Science Beyond the Classroom
The children in Hedgehog Class have been learning about water quality as part of their Eel project. A lady called Anne Carter (from the Freshwater Habitats Trust) came in to teach us about it. We learned how to test for nitrates and phosphates which are both bad for water quality. Some children tested the water from Mrs Fowler’s pond and the samples turned bright pink which means it was high in nitrates and phosphates, which is not good. We also tested the water from the school pond and found the water quality was better. This is probably because there are fish in Mrs Fowler’s pond and they are not good for water quality.
We also took DNA samples from the water from Mrs Fowler’s which Dr Carter is having analyzed – she will tell us what is living in the pond in a few weeks’ time.
As well as that, we have been looking after eels for 2 weeks as a project. On Tuesday 5th July, we went to Mildenhall to release them in the River Lark. We played a fun game and looked at the animals in the river we released the eels in. We put all the animals we found back so that they could go back to their homes or their family.
Written by Kate and Eleanor
Hedgehogs Class are involved in an exciting project connected to the European Eel, which is a species in danger of extinction. The eel population has declined by over 96% in the last 40 years, due to pollution and man-made barriers to its migration. The children have learned all about this threat and the way in which people can help. Ursula, who works for the Norfolk Rivers Trust, has helped us set up a tank in the classroom which contains 6 eels. We are caring for them for two weeks before releasing them in a local river. Below is a recount by one of the children about her visit:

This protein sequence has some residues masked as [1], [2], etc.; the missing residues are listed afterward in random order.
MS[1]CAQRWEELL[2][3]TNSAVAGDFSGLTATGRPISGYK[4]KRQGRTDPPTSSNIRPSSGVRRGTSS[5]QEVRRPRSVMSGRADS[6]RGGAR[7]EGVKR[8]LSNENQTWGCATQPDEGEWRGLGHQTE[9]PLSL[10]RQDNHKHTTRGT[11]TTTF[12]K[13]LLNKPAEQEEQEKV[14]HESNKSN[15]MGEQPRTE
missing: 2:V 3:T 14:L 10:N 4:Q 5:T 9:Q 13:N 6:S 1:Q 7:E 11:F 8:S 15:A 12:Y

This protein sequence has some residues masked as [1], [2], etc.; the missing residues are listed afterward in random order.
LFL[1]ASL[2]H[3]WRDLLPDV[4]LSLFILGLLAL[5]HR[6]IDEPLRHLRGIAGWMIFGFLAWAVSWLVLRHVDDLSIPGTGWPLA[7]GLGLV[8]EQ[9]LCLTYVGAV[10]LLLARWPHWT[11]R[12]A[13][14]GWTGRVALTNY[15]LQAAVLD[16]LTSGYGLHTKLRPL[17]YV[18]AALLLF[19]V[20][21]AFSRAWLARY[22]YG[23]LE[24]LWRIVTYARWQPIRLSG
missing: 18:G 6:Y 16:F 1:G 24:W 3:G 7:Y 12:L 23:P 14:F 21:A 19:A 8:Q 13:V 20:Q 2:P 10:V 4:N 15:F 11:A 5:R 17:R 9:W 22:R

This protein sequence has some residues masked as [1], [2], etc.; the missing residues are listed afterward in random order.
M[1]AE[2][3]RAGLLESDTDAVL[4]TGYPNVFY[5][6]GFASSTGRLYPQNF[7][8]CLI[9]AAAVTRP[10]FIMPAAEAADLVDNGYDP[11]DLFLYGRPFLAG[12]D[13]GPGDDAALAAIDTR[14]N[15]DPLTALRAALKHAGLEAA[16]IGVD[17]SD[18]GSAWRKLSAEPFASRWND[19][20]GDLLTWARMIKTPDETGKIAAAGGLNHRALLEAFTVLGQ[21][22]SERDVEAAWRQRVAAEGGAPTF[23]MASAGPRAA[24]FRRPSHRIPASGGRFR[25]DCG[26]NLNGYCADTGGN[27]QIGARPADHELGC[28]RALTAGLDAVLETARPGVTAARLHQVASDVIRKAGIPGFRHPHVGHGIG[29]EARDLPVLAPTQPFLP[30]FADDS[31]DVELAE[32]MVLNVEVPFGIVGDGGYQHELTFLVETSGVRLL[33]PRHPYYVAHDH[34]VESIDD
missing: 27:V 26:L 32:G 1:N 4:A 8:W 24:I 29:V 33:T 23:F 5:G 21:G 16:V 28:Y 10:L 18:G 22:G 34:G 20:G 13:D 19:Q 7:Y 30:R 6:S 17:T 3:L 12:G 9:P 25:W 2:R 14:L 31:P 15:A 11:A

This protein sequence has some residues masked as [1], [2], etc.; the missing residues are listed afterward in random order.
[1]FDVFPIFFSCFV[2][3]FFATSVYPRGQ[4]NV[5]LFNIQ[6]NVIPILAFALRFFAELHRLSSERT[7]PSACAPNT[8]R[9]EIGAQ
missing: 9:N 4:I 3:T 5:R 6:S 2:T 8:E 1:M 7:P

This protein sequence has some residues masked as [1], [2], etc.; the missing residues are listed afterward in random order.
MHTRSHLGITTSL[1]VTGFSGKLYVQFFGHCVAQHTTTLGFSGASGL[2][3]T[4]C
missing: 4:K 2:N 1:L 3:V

On the 21/6/22 Ursula came from the Norfolk Rivers Trust to deliver our eels to us and explain the things that you must do to keep them safe and fed well. Tom was a Filmer, and he came along as well to interview some of the children on their thoughts of this project. We must do some things daily and some weekly and some extra bits as well. We need to feed the eels daily and also clean the tank. We need to change the water twice weekly.
A few interesting facts about eels:
- The record eel was found in the Netherlands in 1996 and it was 7kg
- Did you know that every time you have eels and you feed them they get more used to you?
A picture of the eels in their tank is below.
On the 5th July, we went to release our eels. Five had survived so we felt proud we had looked after them well. Ursula (from the Norfolk Rivers Trust) took us to the beautiful River Lark in Mildenhall where we let our eels go. We played some games to understand more about life cycles and we also visited the sluice upstream which is a good example of how man-made structures often act as life-threatening barriers to a wide range of migratory creatures.
We have greatly enjoyed this project and were delighted to have helped Ursula and her team highlight the dangers to these wonderful creatures.
Citizen Science: Bee Hotel
Year 5 and 6 are working with Dr. Will Nash from the Earlham Institute on a Citizen Science project. These are the aims:
- Understanding national variation in pollinating insects
- The ‘where’ and ‘when’ of the bees coming to bee hotels
- How bee DNA might be different in different places in the UK
- Understanding the effect humans have on insects (domestication)
- Is using bee hotels changing bees from how they are in the wild